Nevertheless, there are also very important and theologically substantial differences between the understanding of the nature of evil and the ways of its elimination in these two kinds of the mystical theosophies. And they are also  important for an understanding of the essential specific features of the soteriological attitudes of Lurianic Kabbalah, as rooted in the Biblical world-view, and those of Mahayanistic Buddhism which is closely related to the traditional Indian ways of thinking.

First of all, it must be noted that the end of the world-process in the Lurianic Kabbalah is tiqqun -- that is, the restoration of the purified creation to its perfect and undefiled state, or even its inclusion into the sphere of the Divine pleroma. In the Awakening, Enlightenment is seen as the state of elimination of all subject-object relations and the extinction of the manifold world as such: mind returns to its own intrinsic nature, and the waves (i.e., the world) caused by the wind of ignorance cease to appear in the phenomena, revealing the true calm self-nature of the Mind as the plain surface of the Ocean of the Absolute. Therefore the Lurianic attitude toward the creation (manifold world produced from the depths of the Absolute) is ontologically optimistic, while that of the Awakening is pessimistic.

Secondly, the very evaluation of the creative process is rather different in both systems: the moving power of the unfolding of One Mind / Suchness in the world of phenomena is delusion, and only by complete Enlightenment are the effects of this delusion (the influence of the unenlightened aspect of Suchness) and the universe (three worlds of samsara), eliminated. On the other hand, the corresponding attitude in Lurianic Kabbalah is more complicated. There, the shadow of potential evil participates in the process of creation from the very beginning, but that creation is also a positively evaluated act of the Divine unfolding. Moshe Hayyim Luzzato had even suggested that the Absolute En Sof was obliged to give up His omniscience and omnipotence, in order to be able to  create the space-and-time dependent world. The Absolute is by its nature static, as Aristotle had asserted; therefore, in order to achieve a dynamic state of creation, the Absolute had to give up being absolute.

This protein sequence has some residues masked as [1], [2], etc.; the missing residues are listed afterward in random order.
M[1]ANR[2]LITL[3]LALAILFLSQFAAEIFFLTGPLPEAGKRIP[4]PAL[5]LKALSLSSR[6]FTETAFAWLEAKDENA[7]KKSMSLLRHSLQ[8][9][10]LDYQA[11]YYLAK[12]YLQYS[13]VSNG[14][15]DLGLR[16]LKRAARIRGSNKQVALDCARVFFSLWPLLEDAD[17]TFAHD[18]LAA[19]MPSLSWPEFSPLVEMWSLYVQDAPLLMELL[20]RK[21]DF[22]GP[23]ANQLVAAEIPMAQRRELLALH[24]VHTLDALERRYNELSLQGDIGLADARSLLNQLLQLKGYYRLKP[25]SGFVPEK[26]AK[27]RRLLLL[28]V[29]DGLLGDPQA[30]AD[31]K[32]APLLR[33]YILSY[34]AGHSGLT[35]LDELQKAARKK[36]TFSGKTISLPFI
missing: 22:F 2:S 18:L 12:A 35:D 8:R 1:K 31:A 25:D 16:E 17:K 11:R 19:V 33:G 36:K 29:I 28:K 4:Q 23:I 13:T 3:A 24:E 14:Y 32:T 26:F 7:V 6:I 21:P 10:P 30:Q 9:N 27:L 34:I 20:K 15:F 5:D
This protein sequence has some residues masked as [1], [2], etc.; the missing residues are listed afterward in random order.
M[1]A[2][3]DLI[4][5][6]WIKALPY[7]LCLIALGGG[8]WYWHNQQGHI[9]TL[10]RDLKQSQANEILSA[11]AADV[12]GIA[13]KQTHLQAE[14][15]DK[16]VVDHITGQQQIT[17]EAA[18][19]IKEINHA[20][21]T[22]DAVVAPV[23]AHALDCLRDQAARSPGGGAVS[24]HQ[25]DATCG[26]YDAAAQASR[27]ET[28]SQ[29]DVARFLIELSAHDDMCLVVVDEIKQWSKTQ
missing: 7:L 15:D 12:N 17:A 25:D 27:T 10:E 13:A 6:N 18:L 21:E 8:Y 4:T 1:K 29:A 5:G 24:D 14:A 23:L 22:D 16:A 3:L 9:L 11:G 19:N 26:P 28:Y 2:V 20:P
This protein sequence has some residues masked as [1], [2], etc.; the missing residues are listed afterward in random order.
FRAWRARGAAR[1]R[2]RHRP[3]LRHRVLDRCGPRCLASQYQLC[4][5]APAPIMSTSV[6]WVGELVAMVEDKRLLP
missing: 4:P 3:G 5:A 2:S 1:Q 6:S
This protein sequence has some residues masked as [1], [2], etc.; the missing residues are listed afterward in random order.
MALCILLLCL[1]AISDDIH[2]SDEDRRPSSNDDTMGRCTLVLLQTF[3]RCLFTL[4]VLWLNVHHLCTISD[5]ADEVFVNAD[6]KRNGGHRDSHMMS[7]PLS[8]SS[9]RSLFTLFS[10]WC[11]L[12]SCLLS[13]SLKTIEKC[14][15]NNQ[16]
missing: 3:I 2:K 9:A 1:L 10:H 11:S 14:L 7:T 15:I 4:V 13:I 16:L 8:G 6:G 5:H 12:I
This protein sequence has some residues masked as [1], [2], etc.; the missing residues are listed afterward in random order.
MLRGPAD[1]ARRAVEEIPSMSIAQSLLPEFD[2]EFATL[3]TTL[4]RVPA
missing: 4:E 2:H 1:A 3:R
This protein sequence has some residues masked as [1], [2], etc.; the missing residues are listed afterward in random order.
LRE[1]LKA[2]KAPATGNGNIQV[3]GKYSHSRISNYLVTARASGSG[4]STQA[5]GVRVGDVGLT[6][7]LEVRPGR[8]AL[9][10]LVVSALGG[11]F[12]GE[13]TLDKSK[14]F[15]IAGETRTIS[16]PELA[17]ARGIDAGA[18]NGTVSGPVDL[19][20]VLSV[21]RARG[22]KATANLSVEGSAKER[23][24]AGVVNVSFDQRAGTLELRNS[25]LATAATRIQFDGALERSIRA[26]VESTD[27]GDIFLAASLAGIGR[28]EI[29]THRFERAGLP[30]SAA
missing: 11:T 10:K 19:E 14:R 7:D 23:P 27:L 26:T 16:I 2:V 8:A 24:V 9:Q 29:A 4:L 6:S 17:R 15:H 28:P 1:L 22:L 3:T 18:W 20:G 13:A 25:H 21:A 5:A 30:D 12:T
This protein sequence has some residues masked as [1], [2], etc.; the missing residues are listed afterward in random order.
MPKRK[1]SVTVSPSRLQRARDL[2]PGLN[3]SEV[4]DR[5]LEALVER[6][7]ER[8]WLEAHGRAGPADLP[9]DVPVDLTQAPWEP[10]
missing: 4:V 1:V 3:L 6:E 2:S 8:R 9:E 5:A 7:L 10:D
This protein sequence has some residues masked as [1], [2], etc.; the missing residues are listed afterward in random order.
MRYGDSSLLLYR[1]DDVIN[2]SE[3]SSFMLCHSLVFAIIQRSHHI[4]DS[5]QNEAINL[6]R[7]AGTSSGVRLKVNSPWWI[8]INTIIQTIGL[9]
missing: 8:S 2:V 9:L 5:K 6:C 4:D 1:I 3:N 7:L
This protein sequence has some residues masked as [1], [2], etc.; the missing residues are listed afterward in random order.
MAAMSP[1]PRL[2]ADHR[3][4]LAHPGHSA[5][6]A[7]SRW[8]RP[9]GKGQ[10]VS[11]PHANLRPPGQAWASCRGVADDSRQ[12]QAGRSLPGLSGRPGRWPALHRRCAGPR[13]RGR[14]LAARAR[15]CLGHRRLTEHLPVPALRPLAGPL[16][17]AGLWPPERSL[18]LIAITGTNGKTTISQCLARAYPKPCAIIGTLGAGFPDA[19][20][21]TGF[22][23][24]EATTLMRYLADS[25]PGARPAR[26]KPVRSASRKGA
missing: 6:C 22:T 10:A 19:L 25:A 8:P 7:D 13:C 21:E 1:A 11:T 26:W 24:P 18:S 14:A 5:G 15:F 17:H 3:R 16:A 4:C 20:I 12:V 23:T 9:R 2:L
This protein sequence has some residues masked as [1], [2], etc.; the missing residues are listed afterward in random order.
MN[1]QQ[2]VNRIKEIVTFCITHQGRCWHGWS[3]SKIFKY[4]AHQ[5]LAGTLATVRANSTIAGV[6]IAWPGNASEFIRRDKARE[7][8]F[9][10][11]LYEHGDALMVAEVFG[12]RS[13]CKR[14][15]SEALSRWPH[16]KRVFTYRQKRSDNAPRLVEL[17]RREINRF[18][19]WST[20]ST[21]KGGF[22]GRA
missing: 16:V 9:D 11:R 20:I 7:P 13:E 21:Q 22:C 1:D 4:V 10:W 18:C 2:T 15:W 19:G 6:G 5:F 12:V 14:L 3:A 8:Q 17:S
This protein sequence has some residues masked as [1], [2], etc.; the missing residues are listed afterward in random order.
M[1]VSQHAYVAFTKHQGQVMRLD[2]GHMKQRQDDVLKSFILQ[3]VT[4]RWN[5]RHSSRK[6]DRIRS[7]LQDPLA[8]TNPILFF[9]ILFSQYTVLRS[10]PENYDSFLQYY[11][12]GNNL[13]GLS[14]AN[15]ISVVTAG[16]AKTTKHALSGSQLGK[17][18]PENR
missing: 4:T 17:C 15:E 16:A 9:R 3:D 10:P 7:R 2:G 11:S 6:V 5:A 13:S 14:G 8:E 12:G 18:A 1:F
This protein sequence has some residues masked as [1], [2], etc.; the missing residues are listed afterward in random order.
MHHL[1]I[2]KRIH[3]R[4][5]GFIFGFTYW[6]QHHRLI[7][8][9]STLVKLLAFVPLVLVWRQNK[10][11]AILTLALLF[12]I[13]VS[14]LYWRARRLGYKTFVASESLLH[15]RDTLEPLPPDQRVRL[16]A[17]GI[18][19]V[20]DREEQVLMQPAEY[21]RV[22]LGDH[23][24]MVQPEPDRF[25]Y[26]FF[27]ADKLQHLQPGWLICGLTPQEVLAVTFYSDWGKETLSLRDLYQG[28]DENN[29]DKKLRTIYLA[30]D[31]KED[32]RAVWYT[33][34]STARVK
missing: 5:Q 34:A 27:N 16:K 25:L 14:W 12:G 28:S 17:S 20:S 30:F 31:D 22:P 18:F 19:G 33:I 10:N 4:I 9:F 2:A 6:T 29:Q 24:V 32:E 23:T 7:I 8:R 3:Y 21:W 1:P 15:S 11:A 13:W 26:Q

Summarizing the above-mentioned differences, it would be rather convenient to use metaphorically Nathan of Gaza's images of the thought-some and thought-less Lights. (Thought-some lights express the Divine Will to create, while thought-less lights express its Will to remain in the primordial quietness of its hidden mystery, understanding the creation only as an explication of the powers of evil and even as a revolt against the Absolute itself.)  Comparing this problem of creation in Lurianic Kabbalah and the Awakening, the former expresses mostly a position of the thought-some Lights, while the latter expresses that of the thought-less Lights.

And last but not least, these two systems use very different languages to express their ideas: that of the Lurianic and Sabbatean thinkers is the gnostic mytho-poetic language of a highly suggestive character, while the language of the Awakening is a philosophical and speculative one, relating this text to the traditional treatises of the learned Buddhist scholasticism.

Evgeny Torchinov

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posted on the Donmeh West mail list Sun, 17 Oct 1999
page uploaded 18 October 1999, last modified 12 July 2004